“I am not interested in power games; I just want to make a difference.” My coaching client, a smart and passionate woman leader, is bumping against a different glass ceiling: her ability to influence, mobilize resources and move people to action.

At another time, I sit for a chat with a small group of women leaders and I ask about their relationship to power: how they define it, how they express it. Some silence, and then some questions: Do I mean “strength”? Do I mean “influence”. No, I do really mean “power” with all the good, the bad and the ugly parts. These leaders don’t want to be seen explicitly appropriating power for themselves, but each of them is facing some serious limitations in moving their plans forward. They leave the field open for others to set the rules and end up playing a narrowly defined game.

I have yet to come to terms with how complex it can be to see myself as a powerful woman. I cringe as I am writing these words. This is a move still outside cultural norms; admitting to an intention of exercising power quickly brings up negative judgement.

Corrupted or overbearing public figures often shape our opinion of power. Inspiring, inclusive, generative and apparently sane female role models who overtly manifest their power are still too few. We also forget that no leader has power without corresponding vulnerabilities, and pretending not to be interested in power can be in itself a form of power play.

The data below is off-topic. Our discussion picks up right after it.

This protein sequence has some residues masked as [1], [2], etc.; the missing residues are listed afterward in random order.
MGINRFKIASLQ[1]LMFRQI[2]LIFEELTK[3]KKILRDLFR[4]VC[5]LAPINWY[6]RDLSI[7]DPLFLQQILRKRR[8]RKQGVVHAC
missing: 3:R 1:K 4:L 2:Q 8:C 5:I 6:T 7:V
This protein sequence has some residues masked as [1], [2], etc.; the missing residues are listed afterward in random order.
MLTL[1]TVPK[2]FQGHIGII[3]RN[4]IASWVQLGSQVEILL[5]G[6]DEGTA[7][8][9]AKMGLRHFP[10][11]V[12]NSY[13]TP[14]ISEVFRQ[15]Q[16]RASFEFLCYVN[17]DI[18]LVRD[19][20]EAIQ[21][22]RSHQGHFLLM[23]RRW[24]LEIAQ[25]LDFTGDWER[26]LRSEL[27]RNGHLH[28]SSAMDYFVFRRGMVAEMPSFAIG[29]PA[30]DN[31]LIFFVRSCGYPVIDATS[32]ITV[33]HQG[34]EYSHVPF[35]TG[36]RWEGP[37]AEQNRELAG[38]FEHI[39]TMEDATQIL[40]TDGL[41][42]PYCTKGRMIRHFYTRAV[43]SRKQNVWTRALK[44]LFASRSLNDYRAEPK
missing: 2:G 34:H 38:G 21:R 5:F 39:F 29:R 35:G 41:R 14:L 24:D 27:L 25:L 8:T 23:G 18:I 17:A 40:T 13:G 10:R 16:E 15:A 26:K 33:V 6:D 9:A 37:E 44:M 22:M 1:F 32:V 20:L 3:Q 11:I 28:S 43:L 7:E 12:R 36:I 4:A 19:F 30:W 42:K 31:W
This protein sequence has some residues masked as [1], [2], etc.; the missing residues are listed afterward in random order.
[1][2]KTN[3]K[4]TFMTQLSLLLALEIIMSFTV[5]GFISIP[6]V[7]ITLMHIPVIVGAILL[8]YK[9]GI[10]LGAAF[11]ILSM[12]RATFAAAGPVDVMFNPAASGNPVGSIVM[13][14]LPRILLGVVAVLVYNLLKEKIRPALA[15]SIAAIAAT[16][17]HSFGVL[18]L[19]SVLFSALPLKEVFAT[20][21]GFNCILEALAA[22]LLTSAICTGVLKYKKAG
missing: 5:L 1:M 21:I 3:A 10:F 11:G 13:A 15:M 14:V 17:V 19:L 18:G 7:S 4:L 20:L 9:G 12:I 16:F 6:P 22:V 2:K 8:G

Power dynamics exist everywhere and they matter. Understanding and owning our power, exercising it carefully and wisely, being accountable for it – this is all part of leadership. Being passionate about leadership development, I am now inviting women leaders on an exciting journey of exploration and discovery: to explore different forms of power and its conscious and skillful manifestations through facilitated conversations.

Power offers a fascinating learning lens. For me it is an understanding of old patterns that come to life when I feel visible and exposed. New possibilities offer themselves when I am willing to move beyond discomfort and dare to push against boundaries (real or imagined). Time spent with Diane Musho Hamilton, an extraordinary teacher in the field of facilitation and conflict resolution, granted me the chance to delve into power dynamics in the company of other women. I am now on a mission to ignite women’s desire to step into their full power and to bring courage, wisdom and heart to leadership. Are you ready for the journey?

Maryse Lepage
Integral Consultant, Coach & Facilitator
www.thinkbechange.com